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Google, Nest and the Internet of Things: Big Brother in the making?

 Does Google really want to make the world a warmer and greener place for users, or does the company have something else in mind?

Internet of Things

Earlier this week, Google and Nest announced the planned $3.2 billion acquisition of the thermostat maker, to date one of the biggest acquisitions that Google has made. Nest aims to make power consumption more efficient by automatically controlling room temperatures depending on context.

For homeowners, power savings can be realized as the heat is only turned up when the users are expected to be at home. For Google, with its dozens of data centers around the world, an automated system for climate control would also result in cost-savings.

The bigger benefit, however, would be in terms of connectivity across devices: machines talking to machines. Here’s where the concept of the Internet of Things comes into place. Nest is just the beginning, but it gives Google better access to a device that has motion detectors that track movement inside one’s home — one that is already available in the market. Couple this with Android smartphones and handsets, plus Google’s involvement in the Open Automotive Alliance. Google can now track our whereabouts whether we are at home, in our car, at the office or on the go.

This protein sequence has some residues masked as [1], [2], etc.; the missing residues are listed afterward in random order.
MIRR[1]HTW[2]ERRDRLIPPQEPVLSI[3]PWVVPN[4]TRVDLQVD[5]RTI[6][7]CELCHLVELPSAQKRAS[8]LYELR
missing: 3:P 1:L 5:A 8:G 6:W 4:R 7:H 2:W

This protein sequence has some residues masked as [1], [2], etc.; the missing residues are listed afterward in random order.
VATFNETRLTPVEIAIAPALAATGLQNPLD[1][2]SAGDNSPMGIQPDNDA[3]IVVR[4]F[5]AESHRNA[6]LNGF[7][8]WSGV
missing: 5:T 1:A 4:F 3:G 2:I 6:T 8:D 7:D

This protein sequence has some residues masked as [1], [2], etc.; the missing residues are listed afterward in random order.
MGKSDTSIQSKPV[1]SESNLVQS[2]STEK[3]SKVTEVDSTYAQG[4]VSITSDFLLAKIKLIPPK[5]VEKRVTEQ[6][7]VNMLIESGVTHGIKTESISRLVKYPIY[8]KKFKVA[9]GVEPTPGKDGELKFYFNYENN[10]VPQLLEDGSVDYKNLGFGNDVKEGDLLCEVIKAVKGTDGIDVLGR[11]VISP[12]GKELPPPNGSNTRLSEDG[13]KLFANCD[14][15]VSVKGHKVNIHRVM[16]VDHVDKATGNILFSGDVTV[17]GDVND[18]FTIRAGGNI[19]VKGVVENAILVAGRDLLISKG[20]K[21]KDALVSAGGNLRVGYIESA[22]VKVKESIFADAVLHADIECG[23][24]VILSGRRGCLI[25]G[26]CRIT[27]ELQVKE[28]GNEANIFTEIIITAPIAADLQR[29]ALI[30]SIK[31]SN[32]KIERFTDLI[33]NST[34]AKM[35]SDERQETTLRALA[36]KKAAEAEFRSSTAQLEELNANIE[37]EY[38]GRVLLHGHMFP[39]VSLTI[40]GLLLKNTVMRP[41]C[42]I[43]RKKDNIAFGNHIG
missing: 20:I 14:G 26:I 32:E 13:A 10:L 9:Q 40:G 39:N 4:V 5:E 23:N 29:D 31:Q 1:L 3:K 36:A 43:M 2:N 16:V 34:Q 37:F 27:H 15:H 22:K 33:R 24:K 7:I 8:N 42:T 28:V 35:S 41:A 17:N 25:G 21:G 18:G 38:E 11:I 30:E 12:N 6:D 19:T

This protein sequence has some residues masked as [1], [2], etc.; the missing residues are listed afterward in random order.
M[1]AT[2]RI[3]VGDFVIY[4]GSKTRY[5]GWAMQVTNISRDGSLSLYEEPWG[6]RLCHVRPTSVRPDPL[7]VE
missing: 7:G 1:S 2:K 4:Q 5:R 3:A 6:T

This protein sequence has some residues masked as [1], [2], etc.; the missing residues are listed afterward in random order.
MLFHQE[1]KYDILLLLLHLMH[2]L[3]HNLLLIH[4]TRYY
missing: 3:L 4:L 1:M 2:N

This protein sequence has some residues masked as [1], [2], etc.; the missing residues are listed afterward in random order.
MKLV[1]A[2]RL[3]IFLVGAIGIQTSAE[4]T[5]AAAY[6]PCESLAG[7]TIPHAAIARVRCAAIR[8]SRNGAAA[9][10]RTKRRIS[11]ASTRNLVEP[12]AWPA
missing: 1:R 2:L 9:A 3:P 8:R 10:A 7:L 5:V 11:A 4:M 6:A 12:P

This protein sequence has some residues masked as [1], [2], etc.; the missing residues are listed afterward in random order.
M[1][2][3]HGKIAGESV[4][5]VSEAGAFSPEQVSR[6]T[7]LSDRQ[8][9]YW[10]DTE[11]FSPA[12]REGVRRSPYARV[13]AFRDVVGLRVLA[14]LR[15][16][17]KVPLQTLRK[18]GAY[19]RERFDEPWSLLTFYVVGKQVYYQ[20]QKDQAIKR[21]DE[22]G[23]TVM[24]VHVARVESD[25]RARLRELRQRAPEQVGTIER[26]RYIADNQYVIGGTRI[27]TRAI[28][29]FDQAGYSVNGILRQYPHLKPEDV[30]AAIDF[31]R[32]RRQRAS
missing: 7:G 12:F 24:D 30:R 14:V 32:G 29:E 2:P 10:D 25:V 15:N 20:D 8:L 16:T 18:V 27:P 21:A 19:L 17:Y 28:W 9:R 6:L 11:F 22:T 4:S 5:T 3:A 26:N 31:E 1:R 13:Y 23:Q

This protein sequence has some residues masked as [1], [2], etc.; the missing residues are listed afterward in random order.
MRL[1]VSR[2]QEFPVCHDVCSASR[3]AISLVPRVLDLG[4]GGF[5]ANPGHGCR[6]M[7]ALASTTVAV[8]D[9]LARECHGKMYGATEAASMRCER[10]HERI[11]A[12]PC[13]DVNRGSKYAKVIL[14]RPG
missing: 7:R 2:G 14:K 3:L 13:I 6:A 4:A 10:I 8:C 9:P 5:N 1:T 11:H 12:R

According to Nest, the extent of its data gathering is only for purposes of “providing and improving Nest’s products and services.” But once Google comes into the picture, there’s no telling how the search company can take advantage of any data collected from households in its advertising business.

Google has already been hit with privacy complaints, particularly with Google Glass‘ potentially intrusive camera and microphone, email sending via Google+, and Street View, among others. Google’s Nest acquisition is just another addition to a series of technologies that Google can use to impose its ubiquity in our lives — and willingly for our part, at that.

The tradeoff between convenience and security has been a long-standing one. Consumers are made to believe that easier is better, and that we want less trouble, lower transactional friction, minimal key presses and the easiest interactions. Your smartphone telling your connected thermostat to warm up the house to livable temperatures when we’re only 20 minutes away from arriving is certainly better than having to manually turn up the heat or keeping the heat up all day.

But in exchange, your thermostat, smartphone and car might already be telling Google where you are, what route you are taking, and perhaps even where you will be shopping or eating out. Are you ready to give up some of your privacy in exchange for conveniences, deals and discounts?

Image credit: Silicon Labs

J. Angelo Racoma
J. Angelo Racoma has written extensively about mobile, social media, enterprise apps and startups. Angelo develops business case studies for Microsoft enterprise applications and services. He is also co-founder at WorkSmartr, a small outsourcing team.

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